In my opinion, Mobile has been Ballmer’s biggest weakness. He hasn’t gotten it from the get-go. It’s the single biggest reason why Windows Mobile sucked and then tanked, and why they haven’t been able to get a handle on the Mobile Market with Windows Phone. Windows RT is confusing both the market and its users, and Windows 8 is a hybrid mish-mash of mobile and desktop OS components that few understand or find value in.

The traditional cash cows Microsoft has been milking – Office and Windows – have lost their enterprise appeal due to BYOD and the growth of non-traditional PC markets. Microsoft hasn’t kept up with the trends, and is now in a nasty cross road. The time for indecision is long past. Serious mobile leadership is needed.

Preston is right when he implies that Microsoft’s last hurrah may be Windows 9 (or whatever they call it) in 2015. They COULD get it together between now and then and release something that really catches on, but based on their current direction, momentum, vision and products, it’s unlikely…which is really sad, considering how much Microsoft has shaped not only computing, but world culture as well.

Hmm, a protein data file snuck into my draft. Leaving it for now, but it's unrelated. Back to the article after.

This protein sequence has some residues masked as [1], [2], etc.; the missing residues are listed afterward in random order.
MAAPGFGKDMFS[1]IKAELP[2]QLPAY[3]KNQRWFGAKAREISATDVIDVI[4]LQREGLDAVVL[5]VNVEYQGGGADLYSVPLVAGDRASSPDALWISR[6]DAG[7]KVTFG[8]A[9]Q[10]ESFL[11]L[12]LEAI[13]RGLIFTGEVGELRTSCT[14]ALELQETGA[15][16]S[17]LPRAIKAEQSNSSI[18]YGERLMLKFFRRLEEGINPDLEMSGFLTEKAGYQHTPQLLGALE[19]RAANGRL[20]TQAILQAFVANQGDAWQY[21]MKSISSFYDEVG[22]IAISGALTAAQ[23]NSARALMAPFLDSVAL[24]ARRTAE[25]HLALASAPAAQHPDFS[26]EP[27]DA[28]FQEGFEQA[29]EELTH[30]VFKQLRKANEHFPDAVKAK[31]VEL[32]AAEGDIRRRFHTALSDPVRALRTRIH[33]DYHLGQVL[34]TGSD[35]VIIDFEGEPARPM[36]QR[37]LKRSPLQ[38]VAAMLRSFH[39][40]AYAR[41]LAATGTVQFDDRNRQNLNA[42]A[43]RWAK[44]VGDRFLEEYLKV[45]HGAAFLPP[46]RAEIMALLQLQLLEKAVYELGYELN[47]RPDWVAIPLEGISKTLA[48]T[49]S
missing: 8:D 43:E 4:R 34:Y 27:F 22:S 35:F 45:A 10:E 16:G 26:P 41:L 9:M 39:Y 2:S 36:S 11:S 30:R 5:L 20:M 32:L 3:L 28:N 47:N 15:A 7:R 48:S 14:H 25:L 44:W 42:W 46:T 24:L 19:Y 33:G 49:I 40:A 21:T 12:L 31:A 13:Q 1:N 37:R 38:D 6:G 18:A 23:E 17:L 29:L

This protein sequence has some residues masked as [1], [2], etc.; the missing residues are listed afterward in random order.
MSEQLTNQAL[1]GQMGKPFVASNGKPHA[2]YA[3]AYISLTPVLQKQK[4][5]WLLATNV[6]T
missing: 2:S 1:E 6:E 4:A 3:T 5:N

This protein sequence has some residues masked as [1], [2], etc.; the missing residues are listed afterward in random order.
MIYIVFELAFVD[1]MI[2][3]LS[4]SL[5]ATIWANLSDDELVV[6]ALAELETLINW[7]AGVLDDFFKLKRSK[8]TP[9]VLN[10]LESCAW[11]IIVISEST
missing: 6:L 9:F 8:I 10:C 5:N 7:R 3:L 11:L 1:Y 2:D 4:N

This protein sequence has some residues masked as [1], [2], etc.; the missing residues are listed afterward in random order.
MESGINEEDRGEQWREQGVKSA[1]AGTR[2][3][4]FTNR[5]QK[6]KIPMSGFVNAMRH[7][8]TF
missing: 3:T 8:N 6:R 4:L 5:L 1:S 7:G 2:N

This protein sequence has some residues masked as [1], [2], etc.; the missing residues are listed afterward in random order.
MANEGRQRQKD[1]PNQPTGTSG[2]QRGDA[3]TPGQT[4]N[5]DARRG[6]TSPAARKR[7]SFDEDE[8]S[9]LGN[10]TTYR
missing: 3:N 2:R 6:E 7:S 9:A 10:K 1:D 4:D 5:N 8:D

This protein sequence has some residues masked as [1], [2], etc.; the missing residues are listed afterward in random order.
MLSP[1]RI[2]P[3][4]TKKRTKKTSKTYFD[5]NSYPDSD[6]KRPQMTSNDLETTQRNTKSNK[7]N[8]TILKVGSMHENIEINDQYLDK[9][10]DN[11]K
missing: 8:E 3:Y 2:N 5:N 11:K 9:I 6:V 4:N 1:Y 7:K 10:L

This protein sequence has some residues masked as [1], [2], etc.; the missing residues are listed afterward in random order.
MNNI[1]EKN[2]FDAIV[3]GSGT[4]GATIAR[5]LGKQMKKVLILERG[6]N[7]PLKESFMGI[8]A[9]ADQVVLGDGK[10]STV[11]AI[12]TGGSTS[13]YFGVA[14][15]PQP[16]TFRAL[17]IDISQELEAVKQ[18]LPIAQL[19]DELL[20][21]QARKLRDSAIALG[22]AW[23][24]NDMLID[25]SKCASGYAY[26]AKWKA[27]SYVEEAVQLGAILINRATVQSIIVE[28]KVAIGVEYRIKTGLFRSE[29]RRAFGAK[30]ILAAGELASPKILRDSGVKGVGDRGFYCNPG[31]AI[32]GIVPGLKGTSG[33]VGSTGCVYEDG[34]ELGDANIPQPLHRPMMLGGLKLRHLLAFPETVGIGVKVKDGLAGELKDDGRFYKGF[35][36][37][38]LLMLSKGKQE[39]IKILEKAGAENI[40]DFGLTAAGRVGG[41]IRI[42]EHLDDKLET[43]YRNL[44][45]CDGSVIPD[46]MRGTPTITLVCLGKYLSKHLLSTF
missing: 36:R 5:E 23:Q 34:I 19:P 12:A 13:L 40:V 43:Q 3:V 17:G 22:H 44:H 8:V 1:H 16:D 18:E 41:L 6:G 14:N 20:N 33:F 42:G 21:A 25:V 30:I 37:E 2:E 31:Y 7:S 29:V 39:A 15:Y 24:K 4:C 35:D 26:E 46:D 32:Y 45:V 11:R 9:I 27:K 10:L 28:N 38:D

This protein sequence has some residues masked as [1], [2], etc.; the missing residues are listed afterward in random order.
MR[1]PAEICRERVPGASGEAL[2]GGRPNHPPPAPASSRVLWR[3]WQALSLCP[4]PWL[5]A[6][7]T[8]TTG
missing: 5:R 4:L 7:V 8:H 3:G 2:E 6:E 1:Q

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Google’s Biggest Problem – Focus Part 2

I’ve been watching Google over the past few years and they have one major problem – focus.

Google has a lot to look forward this year – a reincarnation of GoogleTV, Android 4 Ice Cream Sandwich, the LTE capable Galaxy Nexus, the list goes on and on really. Its clear, the company is moving and shaking. However, they have one big problem in my opinion – they lack consistent, company-wide focus. (see article Google’s Biggest Problem – Focus)

Last time, we took a very quick look at a number of different products that Google extended a great deal of effort to plan, develop and then introduce and then eventually abandoned due to lack of focus. I bring this up for one important reason – Android.
Of all the products that Google has introduced, those that really seem to have staying power, are mostly connected to Android; or Google has found a way to hook them into Android. Those that didn’t have traction either didn’t fit, or weren’t meant for Android.

Android is an interesting animal in that its focused enough to be adopted by major hardware manufacturers and OEM’s. The problem, however is not adoption, it’s the focus and guidelines Google has placed around the use of its mobile OS that concern me the most.

Just about anyone from the hacker down the street to Samsung and HTC can get ahold of the Android source and SDK and cook a version of the OS. They can modify it most anyway they want, with launcher options that are only limited by the developer’s imagination and available hardware.